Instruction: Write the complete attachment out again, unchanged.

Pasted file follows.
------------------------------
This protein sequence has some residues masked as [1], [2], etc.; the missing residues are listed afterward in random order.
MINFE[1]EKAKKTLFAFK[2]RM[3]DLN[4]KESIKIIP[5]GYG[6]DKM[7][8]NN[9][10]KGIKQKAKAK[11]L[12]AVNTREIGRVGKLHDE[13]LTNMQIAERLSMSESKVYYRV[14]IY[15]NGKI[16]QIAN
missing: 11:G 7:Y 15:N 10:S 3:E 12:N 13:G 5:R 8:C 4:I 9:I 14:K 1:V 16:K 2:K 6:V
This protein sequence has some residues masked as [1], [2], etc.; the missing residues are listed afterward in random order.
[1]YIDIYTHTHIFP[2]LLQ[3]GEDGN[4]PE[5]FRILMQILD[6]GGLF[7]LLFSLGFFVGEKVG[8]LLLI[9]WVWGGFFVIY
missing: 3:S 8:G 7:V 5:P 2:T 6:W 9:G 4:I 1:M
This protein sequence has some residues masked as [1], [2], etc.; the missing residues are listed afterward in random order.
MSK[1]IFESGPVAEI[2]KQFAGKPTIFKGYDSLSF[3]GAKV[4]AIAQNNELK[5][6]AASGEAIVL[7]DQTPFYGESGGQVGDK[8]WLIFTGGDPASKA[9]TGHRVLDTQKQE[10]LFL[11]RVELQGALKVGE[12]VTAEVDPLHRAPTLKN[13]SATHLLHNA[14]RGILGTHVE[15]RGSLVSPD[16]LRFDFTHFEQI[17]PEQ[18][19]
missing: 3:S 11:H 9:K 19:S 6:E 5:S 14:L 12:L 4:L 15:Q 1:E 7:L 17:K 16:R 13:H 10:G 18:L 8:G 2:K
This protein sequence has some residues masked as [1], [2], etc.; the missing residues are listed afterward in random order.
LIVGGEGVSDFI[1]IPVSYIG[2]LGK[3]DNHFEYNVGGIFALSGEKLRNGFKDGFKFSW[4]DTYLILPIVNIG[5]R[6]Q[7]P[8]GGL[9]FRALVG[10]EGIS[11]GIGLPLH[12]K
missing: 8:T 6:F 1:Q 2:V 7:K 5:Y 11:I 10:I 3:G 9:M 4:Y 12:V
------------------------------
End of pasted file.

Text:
This protein sequence has some residues masked as [1], [2], etc.; the missing residues are listed afterward in random order.
MINFE[1]EKAKKTLFAFK[2]RM[3]DLN[4]KESIKIIP[5]GYG[6]DKM[7][8]NN[9][10]KGIKQKAKAK[11]L[12]AVNTREIGRVGKLHDE[13]LTNMQIAERLSMSESKVYYRV[14]IY[15]NGKI[16]QIAN
missing: 11:G 7:Y 15:N 10:S 3:E 12:N 13:G 5:R 8:C 4:I 9:I 14:K 1:V 16:K 2:K 6:V
This protein sequence has some residues masked as [1], [2], etc.; the missing residues are listed afterward in random order.
[1]YIDIYTHTHIFP[2]LLQ[3]GEDGN[4]PE[5]FRILMQILD[6]GGLF[7]LLFSLGFFVGEKVG[8]LLLI[9]WVWGGFFVIY
missing: 3:S 8:G 7:V 5:P 2:T 6:W 9:G 4:I 1:M
This protein sequence has some residues masked as [1], [2], etc.; the missing residues are listed afterward in random order.
MSK[1]IFESGPVAEI[2]KQFAGKPTIFKGYDSLSF[3]GAKV[4]AIAQNNELK[5][6]AASGEAIVL[7]DQTPFYGESGGQVGDK[8]WLIFTGGDPASKA[9]TGHRVLDTQKQE[10]LFL[11]RVELQGALKVGE[12]VTAEVDPLHRAPTLKN[13]SATHLLHNA[14]RGILGTHVE[15]RGSLVSPD[16]LRFDFTHFEQI[17]PEQ[18][19]
missing: 3:S 11:H 9:K 19:S 6:E 5:S 14:L 12:L 4:L 15:Q 1:E 7:L 17:K 16:R 13:H 10:G 18:L 8:G 2:K
This protein sequence has some residues masked as [1], [2], etc.; the missing residues are listed afterward in random order.
LIVGGEGVSDFI[1]IPVSYIG[2]LGK[3]DNHFEYNVGGIFALSGEKLRNGFKDGFKFSW[4]DTYLILPIVNIG[5]R[6]Q[7]P[8]GGL[9]FRALVG[10]EGIS[11]GIGLPLH[12]K
missing: 8:T 6:F 1:Q 2:V 7:K 5:Y 11:I 10:I 3:G 9:M 4:Y 12:V